I. Biblical basis for church membership A. Evidence that the early church had some form of “membership” 1. Numbers were known Acts 1:15 -- 120 Acts 2:41 – added 3,000 Acts 4:4 – 5,000 2. Rolls were kept 1 Timothy 5:9 “Widows indeed” were recognized members of the congregation whose needs were known and whose names were put on a special care list. 3. Servants were chosen by the congregation Acts 6:2-5 the apostles instructed the believers in Jerusalem to “select from among you” seven men to serve the people. “From among you” indicates that some kind of “whose in” and “whose out” lists were maintained. At the very minimum, there was an understanding that believers identified themselves with other believers in some formal way. 4. Discipline was practiced 1 Corinthians 5:12-13 For what have I to do with judging outsiders? Do you not judge those who are within the church? But those who are outside, God judges. Remove the wicked man from among yourselves. Again, the phrase “from among” indicates that the local congregation at Corinth knew who was a part of the church. 5. Worship was corporate 1 Corinthians 14:23 If therefore the whole church should assemble together… NOTE: The modern day trend among some homeschoolers to “home church” is completely unbiblical and antibiblical. The early church may have met in homes, but they did not “home church.” 6. Pastors/shepherds must give an account for their flock Hebrews 13:17 Obey your leaders, and submit to them; for they keep watch over your souls, as those who will give an account. Why Church Membership? Page 1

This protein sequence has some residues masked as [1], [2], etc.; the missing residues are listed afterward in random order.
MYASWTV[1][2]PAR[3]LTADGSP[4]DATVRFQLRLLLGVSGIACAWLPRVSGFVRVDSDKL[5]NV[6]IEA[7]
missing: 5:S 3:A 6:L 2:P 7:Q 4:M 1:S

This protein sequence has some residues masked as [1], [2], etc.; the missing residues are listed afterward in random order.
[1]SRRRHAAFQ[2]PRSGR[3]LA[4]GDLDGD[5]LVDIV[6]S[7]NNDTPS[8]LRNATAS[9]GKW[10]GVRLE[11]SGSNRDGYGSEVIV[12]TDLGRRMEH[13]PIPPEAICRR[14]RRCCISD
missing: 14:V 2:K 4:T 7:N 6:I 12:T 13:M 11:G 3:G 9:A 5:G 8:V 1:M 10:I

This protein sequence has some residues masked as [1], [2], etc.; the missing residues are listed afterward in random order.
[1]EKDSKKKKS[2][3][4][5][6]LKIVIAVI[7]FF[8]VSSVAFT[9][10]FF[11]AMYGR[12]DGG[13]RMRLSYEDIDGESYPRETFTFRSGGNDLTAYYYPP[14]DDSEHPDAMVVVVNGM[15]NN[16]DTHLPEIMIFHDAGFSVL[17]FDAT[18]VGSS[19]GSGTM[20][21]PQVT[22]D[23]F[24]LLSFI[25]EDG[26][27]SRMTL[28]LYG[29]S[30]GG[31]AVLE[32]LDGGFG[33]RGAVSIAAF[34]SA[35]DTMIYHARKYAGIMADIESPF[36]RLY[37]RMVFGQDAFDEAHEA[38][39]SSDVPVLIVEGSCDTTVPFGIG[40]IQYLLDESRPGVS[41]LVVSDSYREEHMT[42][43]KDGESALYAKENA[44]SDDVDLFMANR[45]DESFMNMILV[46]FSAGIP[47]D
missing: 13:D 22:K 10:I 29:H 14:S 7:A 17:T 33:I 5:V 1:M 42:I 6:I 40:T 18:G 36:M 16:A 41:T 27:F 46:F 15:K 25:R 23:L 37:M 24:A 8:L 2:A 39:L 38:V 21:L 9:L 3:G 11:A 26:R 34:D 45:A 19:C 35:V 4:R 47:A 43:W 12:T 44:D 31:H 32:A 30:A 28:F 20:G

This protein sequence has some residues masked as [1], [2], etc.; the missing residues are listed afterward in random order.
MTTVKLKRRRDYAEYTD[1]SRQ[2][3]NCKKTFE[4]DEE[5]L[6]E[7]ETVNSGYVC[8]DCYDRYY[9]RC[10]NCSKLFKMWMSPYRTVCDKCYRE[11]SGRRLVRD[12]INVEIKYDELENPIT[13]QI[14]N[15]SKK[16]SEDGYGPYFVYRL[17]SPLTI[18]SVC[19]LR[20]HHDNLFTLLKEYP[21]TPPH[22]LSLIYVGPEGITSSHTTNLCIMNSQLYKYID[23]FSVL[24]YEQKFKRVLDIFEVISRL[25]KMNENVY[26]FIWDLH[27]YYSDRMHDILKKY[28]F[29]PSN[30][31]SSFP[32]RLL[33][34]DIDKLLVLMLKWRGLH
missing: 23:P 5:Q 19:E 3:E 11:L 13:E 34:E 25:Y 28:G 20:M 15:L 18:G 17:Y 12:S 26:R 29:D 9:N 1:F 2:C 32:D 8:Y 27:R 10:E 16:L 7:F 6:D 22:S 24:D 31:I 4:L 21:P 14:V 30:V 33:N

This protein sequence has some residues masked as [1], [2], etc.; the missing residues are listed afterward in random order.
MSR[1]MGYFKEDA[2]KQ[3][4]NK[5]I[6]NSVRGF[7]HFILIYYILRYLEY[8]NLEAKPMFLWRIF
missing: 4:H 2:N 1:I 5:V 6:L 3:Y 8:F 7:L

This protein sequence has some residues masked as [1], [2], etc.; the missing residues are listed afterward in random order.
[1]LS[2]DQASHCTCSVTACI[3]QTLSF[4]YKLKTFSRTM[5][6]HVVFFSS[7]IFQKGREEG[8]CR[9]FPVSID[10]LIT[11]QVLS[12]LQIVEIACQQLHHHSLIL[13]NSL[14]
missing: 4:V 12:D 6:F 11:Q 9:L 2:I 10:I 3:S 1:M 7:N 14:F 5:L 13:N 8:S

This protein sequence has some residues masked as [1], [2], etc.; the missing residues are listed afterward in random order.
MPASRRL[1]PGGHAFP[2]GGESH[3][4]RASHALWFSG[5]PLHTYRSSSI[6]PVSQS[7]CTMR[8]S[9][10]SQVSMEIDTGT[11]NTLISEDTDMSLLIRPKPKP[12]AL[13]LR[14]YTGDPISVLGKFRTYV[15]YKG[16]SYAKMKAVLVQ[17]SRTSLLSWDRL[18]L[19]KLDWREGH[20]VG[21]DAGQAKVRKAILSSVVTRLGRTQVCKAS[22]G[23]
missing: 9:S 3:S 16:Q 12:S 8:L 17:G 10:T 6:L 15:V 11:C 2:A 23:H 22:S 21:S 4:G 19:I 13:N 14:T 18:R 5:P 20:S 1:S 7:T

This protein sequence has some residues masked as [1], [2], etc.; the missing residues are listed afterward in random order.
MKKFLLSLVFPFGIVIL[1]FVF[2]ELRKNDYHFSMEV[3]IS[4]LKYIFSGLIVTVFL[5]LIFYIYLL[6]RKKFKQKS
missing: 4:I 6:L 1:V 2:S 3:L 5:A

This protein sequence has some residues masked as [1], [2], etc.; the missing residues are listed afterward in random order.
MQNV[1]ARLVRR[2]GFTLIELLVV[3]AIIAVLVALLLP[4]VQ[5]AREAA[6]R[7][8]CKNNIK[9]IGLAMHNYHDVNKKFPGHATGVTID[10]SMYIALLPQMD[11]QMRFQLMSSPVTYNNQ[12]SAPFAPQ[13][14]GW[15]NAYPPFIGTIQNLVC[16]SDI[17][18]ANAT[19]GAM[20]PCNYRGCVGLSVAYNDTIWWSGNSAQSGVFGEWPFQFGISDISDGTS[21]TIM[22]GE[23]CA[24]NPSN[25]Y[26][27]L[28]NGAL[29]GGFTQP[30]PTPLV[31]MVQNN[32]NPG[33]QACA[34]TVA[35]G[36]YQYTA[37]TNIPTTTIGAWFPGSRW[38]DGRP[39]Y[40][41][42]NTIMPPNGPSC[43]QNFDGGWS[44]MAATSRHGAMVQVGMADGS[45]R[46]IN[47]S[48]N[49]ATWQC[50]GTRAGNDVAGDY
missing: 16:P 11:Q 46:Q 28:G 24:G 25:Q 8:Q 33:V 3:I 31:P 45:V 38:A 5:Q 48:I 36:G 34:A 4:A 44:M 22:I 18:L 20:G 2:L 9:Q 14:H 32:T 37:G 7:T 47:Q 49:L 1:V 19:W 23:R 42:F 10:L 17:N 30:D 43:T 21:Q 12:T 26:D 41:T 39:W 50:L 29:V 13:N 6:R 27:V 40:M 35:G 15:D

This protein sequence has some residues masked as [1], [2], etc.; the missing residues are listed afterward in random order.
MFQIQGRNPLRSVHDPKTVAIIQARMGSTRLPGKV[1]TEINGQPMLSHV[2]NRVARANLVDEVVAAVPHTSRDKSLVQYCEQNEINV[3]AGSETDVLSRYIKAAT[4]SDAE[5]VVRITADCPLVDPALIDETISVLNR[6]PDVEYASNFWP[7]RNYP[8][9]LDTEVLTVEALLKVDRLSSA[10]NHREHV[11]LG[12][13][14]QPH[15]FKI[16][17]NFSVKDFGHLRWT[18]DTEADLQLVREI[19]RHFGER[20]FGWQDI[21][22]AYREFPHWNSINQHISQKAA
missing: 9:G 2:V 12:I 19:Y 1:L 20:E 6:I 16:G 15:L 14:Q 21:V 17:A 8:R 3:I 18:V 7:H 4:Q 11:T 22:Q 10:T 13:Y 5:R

QUESTION: How can pastors keep watch over their flock and stand before God to give an account for the flock that God entrusted to their care if they do not have a means by which to know who is in the flock and who is outside the flock? B. Bare essentials of membership – Acts 2:41-47 1. Salvation 2. Believer’s baptism 3. Desire to participate in basic functions of the body • Agreement with fundamental doctrines and willingness to be taught • Care for other members of the church family (fellowship) • Faithful remembrance of the Lord’s Supper • Praying for one another C. Responsibilities of members to their church 1. 2. 3. 4. 5. 6. 7.